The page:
Still looking lovely

My first post on the subject of owning my current car — a 2010 Nissan 370Z — was emotive in nature and talked about the justification (or lack of, and why that's OK) of my purchase and how it felt to make such an irrational decision.

In my second year of ownership that irrationality truly presented itself in wallet-eating form. I wanted therefore to provide a counterpoint to my first post with a more factual-based post. I hope this is useful to others considering a similar decision, and at the end I'll discuss why this doesn't change how I feel.


I'm keeping all my petrol receipts so that the next owner (secretly hoping there won't be one!) can see that, at least whilst in my hands, the car has only been filled with super unleaded. However when I went to add them all up for this post, I found that my numbers didn't add up. Perhaps I haven't been keeping receipts as rigourously as I thought, which is a shame. So I'll have to just work from estimates:

I did 4162 miles this year. My cost of petrol has been roughly £1.26 a litre. The car does an average of 23mpg. That means my cost of petrol this year was roughly £1040.


I haven't had to buy any tyres this year, but it looks like I will need to pretty soon as the rears are down to 4mm, so I'm earmarking £430. I'm using Bridgestone Potenza RE050A run flats because that's what it came with, though when the time comes I might change to something else.


This is my second year with Sky Insurance, who particularly target car enthusiasts with their staff knowledge of cars and friendliness towards modifications and high performance vehicles. I could've got a slightly cheaper quote elsewhere, but they quoted a renewal of £715, which I managed to haggle down to £600, which is still an amazing deal considering the car and my age.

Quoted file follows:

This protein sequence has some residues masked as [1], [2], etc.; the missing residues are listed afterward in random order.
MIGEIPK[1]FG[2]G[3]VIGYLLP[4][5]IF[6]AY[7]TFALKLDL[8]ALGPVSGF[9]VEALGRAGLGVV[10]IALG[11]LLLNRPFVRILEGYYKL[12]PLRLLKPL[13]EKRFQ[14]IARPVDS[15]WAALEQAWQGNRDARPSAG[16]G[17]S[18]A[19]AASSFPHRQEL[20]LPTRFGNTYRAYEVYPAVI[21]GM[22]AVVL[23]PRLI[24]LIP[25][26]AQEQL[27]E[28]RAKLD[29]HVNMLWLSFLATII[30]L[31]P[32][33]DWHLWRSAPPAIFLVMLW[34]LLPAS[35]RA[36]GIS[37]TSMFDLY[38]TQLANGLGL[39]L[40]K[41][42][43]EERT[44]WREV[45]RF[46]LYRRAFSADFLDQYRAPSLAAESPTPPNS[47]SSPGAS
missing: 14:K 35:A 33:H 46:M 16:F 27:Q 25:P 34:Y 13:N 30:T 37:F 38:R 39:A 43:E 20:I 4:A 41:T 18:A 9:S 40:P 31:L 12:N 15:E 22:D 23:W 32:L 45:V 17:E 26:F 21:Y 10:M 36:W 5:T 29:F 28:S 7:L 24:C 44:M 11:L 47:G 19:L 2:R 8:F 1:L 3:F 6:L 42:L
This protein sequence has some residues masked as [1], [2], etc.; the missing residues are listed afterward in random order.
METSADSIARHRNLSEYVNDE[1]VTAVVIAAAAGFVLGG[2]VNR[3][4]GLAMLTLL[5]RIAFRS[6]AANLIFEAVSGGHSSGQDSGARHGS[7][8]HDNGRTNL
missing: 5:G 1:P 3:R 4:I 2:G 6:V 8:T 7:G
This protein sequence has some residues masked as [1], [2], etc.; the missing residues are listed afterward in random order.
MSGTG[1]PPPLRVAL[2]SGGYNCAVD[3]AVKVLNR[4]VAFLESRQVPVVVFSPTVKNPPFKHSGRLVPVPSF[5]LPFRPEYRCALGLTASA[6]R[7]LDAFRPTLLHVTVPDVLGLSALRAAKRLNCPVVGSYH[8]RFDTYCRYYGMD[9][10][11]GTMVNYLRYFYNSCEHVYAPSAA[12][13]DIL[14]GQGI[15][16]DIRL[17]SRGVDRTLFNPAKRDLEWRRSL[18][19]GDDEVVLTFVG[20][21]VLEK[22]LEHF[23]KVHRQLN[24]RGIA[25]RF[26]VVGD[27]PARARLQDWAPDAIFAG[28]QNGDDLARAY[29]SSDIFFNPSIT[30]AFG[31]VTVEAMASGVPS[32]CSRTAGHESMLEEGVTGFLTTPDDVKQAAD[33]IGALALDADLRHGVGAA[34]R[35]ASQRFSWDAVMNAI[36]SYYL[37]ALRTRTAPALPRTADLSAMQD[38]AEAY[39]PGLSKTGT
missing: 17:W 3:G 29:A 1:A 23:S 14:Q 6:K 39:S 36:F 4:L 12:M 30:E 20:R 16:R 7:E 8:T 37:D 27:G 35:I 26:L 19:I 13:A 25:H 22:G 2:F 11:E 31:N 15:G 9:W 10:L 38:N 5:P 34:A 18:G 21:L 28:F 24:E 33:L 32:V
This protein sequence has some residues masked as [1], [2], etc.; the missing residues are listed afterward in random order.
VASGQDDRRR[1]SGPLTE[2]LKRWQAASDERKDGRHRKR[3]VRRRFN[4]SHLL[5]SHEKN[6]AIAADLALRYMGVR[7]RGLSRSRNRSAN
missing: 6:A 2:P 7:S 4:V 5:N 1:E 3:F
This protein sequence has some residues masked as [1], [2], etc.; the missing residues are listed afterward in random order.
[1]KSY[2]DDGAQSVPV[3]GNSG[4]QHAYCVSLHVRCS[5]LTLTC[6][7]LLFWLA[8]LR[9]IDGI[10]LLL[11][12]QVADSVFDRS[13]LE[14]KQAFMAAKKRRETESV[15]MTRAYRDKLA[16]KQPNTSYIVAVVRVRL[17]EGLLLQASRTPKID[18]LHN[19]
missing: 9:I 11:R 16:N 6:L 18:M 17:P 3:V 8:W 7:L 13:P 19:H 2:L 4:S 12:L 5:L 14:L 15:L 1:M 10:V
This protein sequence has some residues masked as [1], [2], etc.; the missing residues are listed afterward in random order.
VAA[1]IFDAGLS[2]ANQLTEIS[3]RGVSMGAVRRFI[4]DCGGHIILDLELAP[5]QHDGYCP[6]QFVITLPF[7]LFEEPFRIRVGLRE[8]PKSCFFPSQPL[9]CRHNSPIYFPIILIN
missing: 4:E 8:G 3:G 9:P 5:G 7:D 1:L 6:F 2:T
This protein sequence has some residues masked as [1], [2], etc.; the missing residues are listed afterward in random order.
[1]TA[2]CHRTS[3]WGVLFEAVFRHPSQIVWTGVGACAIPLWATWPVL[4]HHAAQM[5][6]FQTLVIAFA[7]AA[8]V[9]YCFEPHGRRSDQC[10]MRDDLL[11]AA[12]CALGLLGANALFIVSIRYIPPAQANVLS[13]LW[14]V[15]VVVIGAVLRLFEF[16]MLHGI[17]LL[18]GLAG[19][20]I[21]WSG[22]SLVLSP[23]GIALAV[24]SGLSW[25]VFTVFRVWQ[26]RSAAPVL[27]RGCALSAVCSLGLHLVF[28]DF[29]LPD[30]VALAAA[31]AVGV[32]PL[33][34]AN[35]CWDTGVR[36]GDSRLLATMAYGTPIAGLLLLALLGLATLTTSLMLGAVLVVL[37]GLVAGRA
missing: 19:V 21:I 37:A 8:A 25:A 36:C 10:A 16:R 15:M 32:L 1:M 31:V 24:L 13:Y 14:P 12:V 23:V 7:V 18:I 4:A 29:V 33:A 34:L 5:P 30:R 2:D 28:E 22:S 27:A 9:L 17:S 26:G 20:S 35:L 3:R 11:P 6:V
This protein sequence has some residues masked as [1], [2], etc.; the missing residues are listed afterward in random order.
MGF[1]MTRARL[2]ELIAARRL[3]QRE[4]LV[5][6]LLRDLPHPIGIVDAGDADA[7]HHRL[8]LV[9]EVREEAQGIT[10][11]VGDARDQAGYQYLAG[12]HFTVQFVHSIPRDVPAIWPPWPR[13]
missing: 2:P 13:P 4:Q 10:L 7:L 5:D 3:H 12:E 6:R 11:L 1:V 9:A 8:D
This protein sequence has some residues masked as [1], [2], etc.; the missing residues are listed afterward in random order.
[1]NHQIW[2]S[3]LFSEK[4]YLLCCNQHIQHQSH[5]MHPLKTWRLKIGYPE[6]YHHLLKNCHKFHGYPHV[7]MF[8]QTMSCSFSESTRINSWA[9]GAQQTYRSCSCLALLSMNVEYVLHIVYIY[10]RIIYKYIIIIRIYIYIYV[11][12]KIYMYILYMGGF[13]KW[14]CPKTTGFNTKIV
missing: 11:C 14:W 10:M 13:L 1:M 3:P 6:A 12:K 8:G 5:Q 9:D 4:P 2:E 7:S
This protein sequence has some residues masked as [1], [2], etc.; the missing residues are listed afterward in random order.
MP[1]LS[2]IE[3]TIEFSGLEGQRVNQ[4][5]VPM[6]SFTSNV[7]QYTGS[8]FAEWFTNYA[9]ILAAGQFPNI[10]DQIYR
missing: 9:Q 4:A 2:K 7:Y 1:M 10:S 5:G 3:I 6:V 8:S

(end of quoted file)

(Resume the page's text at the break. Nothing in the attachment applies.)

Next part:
Breakdown cover

Breakdown cover was included in last year's service with Nissan but this year I needed to get some myself. I decided to opt for Pay and Claim cover, which cost £41 for both myself and Antonia. Win!

Vehicle Tax

My vehicle tax was £475 in July 2014. This year's has already come through (I'm a little late with this blog post) and it's gone up to £490.

I don't particularly begrudge paying a high rate of vehicle tax; it is a highly polluting car, I get it. I slightly begrudge the fact that it isn't tied to mileage though. I did just 4000 miles this year, that's not a lot of pollution. Napkin maths: A mile-munching C class emitting half my CO2, but doing quadruple the miles, and thus double my CO2 emissions for the year pays less than a quarter of my tax.

Repairs (the big one)

At the end of 2014 I noticed some crunching when changing gears. The car was out of warranty so I took it to a recommended Japanese vehicle specialist in Kings Langley, Japex. After first trying a gearbox oil replacement (with no joy) they gave the gearbox to their local specialist who concluded that half of the synchromeshes were worn, and so I had all 6 replaced (whilst you're in there...). Due to some undocumented changes between the gearbox out of the factory, and now, I also had to have my fifth and sixth gear replaced. The breakdown of costs was as follows:

Description Price ex. VAT
Labour: replace gearbox oil £29.50
Gear box oil (x2) £48.45
Molyslip £12.40
Labour: Remove (and put back) gearbox. £236
Labour: Gearbox specialist £279
1st Hub syncro £54.56
2nd Hub syncro £156.78
3rd Hub syncro £159.78